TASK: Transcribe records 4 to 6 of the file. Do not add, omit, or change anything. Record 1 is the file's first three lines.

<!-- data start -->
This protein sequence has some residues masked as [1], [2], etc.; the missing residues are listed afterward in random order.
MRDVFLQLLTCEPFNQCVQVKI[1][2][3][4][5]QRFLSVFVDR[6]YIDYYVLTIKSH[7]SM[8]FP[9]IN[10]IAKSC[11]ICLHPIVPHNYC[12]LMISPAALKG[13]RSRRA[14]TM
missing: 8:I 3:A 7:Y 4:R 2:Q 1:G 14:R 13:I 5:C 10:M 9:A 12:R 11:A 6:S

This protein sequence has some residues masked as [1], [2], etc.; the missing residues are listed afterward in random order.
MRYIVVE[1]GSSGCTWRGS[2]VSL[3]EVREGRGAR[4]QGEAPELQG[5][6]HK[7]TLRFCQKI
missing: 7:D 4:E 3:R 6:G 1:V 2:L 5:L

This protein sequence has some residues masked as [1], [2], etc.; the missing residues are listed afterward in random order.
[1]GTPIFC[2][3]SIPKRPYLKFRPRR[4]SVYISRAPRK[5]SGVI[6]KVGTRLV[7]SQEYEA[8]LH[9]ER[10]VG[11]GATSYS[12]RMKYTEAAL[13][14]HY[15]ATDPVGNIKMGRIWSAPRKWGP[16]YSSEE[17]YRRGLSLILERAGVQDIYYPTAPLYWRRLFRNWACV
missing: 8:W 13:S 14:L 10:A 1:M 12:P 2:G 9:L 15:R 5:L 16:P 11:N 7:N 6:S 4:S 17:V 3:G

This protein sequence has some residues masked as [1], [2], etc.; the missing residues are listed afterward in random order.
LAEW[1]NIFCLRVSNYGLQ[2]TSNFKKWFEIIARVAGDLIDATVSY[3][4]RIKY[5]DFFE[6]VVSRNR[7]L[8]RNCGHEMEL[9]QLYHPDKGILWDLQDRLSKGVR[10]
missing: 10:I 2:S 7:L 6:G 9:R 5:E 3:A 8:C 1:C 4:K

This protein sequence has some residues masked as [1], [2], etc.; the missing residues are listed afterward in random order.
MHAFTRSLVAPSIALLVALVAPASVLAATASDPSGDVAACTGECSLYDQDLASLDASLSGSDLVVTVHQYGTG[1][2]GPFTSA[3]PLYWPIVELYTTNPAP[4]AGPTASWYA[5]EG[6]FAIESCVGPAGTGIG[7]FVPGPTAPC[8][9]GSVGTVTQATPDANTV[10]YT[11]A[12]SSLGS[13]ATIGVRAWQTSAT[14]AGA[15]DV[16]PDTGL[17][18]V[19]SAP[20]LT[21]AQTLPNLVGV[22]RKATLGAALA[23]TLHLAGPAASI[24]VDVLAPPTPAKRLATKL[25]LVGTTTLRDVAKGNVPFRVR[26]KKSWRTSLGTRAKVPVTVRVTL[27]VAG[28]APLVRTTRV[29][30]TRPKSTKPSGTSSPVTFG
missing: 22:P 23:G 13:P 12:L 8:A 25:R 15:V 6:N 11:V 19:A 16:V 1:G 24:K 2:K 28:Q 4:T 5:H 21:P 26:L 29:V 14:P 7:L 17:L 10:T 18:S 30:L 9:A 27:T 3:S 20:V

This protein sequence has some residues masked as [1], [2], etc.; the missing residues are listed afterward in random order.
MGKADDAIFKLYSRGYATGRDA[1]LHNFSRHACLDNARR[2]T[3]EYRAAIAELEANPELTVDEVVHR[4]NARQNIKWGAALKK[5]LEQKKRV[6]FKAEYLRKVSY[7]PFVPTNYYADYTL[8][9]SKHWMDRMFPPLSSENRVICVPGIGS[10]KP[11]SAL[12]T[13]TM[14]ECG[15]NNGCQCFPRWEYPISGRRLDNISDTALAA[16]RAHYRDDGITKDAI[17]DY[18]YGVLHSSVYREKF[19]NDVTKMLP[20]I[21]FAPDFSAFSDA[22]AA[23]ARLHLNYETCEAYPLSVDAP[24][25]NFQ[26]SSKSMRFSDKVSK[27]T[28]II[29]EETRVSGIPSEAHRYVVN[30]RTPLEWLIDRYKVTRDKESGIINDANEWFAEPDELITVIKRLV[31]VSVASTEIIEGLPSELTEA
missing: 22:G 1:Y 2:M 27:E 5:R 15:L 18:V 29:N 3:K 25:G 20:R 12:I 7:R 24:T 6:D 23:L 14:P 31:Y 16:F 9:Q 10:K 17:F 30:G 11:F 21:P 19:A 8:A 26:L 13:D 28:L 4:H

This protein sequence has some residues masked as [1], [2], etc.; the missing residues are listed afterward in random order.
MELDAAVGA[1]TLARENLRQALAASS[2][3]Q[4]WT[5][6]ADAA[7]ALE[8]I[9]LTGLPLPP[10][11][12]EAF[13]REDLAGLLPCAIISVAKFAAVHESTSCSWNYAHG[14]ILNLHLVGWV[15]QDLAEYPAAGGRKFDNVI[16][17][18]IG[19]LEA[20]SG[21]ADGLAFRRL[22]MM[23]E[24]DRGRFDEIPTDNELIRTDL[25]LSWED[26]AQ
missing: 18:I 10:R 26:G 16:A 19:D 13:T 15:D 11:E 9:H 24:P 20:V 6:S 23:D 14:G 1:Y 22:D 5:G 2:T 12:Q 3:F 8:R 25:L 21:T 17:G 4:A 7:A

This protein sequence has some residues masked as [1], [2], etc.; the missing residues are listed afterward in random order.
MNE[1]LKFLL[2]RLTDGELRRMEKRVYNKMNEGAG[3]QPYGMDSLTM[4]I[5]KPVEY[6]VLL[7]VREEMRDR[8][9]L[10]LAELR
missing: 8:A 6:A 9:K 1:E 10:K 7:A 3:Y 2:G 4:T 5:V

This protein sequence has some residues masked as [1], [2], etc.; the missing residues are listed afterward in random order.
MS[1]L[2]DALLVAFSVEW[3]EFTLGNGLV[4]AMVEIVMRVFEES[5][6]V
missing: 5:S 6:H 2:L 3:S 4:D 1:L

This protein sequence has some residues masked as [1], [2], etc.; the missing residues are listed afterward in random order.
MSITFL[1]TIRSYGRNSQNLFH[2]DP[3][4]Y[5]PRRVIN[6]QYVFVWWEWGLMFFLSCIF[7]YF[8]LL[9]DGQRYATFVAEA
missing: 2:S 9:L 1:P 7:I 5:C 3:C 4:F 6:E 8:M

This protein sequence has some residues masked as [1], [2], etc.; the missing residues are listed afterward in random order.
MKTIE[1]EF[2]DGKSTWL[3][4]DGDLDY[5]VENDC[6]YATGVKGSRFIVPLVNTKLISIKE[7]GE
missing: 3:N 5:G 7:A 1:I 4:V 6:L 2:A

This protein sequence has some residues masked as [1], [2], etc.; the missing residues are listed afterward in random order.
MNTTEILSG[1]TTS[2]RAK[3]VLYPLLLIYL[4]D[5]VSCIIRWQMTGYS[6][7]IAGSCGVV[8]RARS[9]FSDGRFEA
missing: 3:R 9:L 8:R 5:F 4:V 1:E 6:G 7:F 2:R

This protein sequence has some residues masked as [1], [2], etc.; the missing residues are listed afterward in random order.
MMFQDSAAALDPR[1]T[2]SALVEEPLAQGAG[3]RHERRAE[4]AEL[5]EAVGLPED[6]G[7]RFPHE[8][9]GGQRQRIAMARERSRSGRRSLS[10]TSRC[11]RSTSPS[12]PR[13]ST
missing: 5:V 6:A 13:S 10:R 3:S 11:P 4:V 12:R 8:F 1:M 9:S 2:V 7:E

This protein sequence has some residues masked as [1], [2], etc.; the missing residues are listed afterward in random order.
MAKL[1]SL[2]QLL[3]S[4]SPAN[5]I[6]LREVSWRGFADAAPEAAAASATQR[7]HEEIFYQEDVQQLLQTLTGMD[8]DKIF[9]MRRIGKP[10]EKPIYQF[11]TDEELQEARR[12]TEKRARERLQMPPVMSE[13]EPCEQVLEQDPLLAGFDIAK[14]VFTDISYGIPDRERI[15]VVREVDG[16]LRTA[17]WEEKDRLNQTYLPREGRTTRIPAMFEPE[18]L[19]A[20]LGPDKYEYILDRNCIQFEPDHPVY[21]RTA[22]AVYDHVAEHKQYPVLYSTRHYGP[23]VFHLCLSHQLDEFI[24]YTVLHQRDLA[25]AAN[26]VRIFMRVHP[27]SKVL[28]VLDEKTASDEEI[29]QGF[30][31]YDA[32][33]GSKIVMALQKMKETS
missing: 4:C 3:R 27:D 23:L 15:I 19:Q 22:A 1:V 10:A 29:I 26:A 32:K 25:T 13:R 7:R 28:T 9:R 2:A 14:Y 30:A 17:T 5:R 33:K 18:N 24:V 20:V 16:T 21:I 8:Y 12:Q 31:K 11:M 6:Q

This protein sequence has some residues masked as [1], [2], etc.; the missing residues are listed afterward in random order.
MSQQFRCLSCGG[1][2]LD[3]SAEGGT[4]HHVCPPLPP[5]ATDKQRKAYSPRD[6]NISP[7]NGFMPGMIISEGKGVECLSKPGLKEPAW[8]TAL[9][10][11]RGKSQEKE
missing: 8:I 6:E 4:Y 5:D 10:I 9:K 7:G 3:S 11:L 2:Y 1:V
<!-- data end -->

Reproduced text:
This protein sequence has some residues masked as [1], [2], etc.; the missing residues are listed afterward in random order.
LAEW[1]NIFCLRVSNYGLQ[2]TSNFKKWFEIIARVAGDLIDATVSY[3][4]RIKY[5]DFFE[6]VVSRNR[7]L[8]RNCGHEMEL[9]QLYHPDKGILWDLQDRLSKGVR[10]
missing: 10:I 2:S 7:L 6:G 9:R 5:E 3:A 8:C 1:C 4:K

This protein sequence has some residues masked as [1], [2], etc.; the missing residues are listed afterward in random order.
MHAFTRSLVAPSIALLVALVAPASVLAATASDPSGDVAACTGECSLYDQDLASLDASLSGSDLVVTVHQYGTG[1][2]GPFTSA[3]PLYWPIVELYTTNPAP[4]AGPTASWYA[5]EG[6]FAIESCVGPAGTGIG[7]FVPGPTAPC[8][9]GSVGTVTQATPDANTV[10]YT[11]A[12]SSLGS[13]ATIGVRAWQTSAT[14]AGA[15]DV[16]PDTGL[17][18]V[19]SAP[20]LT[21]AQTLPNLVGV[22]RKATLGAALA[23]TLHLAGPAASI[24]VDVLAPPTPAKRLATKL[25]LVGTTTLRDVAKGNVPFRVR[26]KKSWRTSLGTRAKVPVTVRVTL[27]VAG[28]APLVRTTRV[29][30]TRPKSTKPSGTSSPVTFG
missing: 22:P 23:G 13:P 12:L 8:A 25:R 15:V 6:N 11:V 19:A 16:V 1:G 24:K 2:K 28:Q 4:T 5:H 21:P 26:L 29:V 14:P 7:L 17:L 10:T 18:S 30:L 9:A 27:T 3:S 20:V

This protein sequence has some residues masked as [1], [2], etc.; the missing residues are listed afterward in random order.
MGKADDAIFKLYSRGYATGRDA[1]LHNFSRHACLDNARR[2]T[3]EYRAAIAELEANPELTVDEVVHR[4]NARQNIKWGAALKK[5]LEQKKRV[6]FKAEYLRKVSY[7]PFVPTNYYADYTL[8][9]SKHWMDRMFPPLSSENRVICVPGIGS[10]KP[11]SAL[12]T[13]TM[14]ECG[15]NNGCQCFPRWEYPISGRRLDNISDTALAA[16]RAHYRDDGITKDAI[17]DY[18]YGVLHSSVYREKF[19]NDVTKMLP[20]I[21]FAPDFSAFSDA[22]AA[23]ARLHLNYETCEAYPLSVDAP[24][25]NFQ[26]SSKSMRFSDKVSK[27]T[28]II[29]EETRVSGIPSEAHRYVVN[30]RTPLEWLIDRYKVTRDKESGIINDANEWFAEPDELITVIKRLV[31]VSVASTEIIEGLPSELTEA
missing: 22:G 1:Y 2:M 27:E 5:R 15:L 18:V 29:N 3:K 25:G 20:R 12:I 7:R 24:T 6:D 23:L 14:P 31:Y 16:F 9:Q 10:K 17:F 30:G 11:F 21:P 19:A 8:A 26:L 13:D 28:L 4:H